India currently has more or less adequate number of healthcare professionals, but their distribution across the country is rather lopsided, according to a new study.

Although the overall size of health workers population in India is smaller than that of many developed countries, these numbers are close to the World Health Organization’s (WHO) minimum threshold of 22.8 doctors and nurses per 10,000 population. However, there are serious problems related to their distribution across States and rural-urban settings, revealed a study carried out by researchers from the Indian Institute of Public Health (IIPH), Gurugram.

“The bulk of doctors and nurses are located in major cities, leaving a significant gap in rural areas and in poor States,” said the IIPH researchers led by Anup Karan in a paper published in British Medical Journal BMJ Open .

Despite 71 per cent of the country being predominantly rural, the proportion of doctors and nurses in rural areas are 34 per cent and 33 per cent, respectively, it showed. More than 80 per cent of the doctors and 70 per cent of the paramedics work in the private sector.

The researchers used the 2016 National Sample Survey (NSS) data as well as national registries of professional practitioners till 2015 to tabulate the data. The density of doctors and nurses and midwives per 10,000 population is 20.6 as per the NSS data, while it was 26.7 per 10,000 if the total number of health professionals registered with different councils and associations is taken into account.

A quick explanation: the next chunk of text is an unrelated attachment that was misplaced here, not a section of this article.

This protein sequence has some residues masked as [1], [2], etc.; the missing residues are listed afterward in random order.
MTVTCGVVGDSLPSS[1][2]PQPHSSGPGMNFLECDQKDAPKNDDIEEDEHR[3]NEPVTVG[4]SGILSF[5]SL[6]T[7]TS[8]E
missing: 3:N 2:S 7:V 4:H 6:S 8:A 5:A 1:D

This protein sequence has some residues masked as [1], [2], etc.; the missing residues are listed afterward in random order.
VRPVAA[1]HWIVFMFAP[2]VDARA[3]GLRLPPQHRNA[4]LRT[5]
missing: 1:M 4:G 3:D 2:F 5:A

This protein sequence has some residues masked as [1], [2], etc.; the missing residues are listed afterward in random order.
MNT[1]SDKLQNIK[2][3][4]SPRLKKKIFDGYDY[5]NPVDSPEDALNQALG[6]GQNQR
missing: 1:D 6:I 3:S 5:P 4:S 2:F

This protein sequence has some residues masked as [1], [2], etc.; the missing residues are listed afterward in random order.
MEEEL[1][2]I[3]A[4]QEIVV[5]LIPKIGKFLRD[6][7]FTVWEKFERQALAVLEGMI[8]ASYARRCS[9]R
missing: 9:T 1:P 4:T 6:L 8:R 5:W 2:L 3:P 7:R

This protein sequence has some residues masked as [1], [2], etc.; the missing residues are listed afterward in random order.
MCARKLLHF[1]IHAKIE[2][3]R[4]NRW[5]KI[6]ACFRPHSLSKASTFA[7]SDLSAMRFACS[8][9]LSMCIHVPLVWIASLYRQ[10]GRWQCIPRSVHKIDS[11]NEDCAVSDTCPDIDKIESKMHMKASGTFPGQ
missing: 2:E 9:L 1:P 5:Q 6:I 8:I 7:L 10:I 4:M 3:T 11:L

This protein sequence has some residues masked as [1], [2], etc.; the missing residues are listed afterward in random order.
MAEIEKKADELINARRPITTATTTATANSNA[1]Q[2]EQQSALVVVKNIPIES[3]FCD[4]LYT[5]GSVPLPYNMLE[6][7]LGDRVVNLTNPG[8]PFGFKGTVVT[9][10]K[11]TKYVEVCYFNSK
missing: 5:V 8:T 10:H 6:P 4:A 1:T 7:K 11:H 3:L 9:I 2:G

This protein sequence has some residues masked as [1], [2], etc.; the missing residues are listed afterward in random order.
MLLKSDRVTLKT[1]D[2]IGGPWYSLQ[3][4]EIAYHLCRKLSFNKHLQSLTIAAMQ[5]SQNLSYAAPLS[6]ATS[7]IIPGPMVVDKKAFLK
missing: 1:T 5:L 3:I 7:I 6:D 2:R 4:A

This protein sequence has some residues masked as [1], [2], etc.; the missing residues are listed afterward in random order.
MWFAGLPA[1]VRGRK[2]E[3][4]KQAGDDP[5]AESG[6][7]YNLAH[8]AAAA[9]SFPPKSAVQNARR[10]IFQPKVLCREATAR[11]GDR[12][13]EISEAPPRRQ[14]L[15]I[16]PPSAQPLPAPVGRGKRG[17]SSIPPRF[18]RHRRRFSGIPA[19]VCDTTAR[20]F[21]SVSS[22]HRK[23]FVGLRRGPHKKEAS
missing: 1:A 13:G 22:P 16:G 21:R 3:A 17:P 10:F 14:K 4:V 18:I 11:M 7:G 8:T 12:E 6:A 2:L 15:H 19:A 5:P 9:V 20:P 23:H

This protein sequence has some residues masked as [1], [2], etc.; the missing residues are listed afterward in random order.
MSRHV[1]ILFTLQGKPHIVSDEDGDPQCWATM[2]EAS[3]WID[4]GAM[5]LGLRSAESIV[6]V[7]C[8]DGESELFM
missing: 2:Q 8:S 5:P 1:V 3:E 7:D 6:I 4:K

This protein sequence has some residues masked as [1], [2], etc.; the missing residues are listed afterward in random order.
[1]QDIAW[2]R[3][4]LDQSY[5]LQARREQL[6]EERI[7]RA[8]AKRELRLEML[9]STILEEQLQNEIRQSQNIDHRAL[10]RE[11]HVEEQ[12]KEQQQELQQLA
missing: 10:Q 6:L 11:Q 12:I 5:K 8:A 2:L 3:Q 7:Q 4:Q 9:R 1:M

The density of health professional is highest for Kerala and Delhi at 52.7 and 49.9 (per 10,000), respectively. The number of doctors is highest in Delhi with 34.4 per 10,000 people, followed by Maharasthra (19.7) and Chhattisgarh (18.3). The lowest density of physicians and surgeons is in Assam and Himachal Pradesh — a lowly 1.8 and 1.9 per 10,000 people.

“With nearly 60,000 medical college seats available in the country, we would be able to have adequate number of practising doctors in India in a few years’ time,” said Himanshu Negandhi, IIPH researcher and a co-author of the study.


Quality of workers

Another serious concern, according to Himanshu Negandhi, IIPH researcher and a co-author of the study, is the quality of health workers. It found that 24 per cent of allopathic doctors, 21 per cent practitioners of Indian systems of medicine and 58 per cent of nurses and midwives do not have the requisite qualifications.

The study also pointed out that almost 1.2 million technically qualified personnel are not part of the existing health workforce. There could be several possible explanations for this, it said. One, many professionally qualified people may have migrated to other countries and secondly, some may be unemployed and looking for suitable opportunities. There could also be some who might have stayed out of the labour force by choice or because of old age. This called for regular updating and maintaining of live registers, the study said.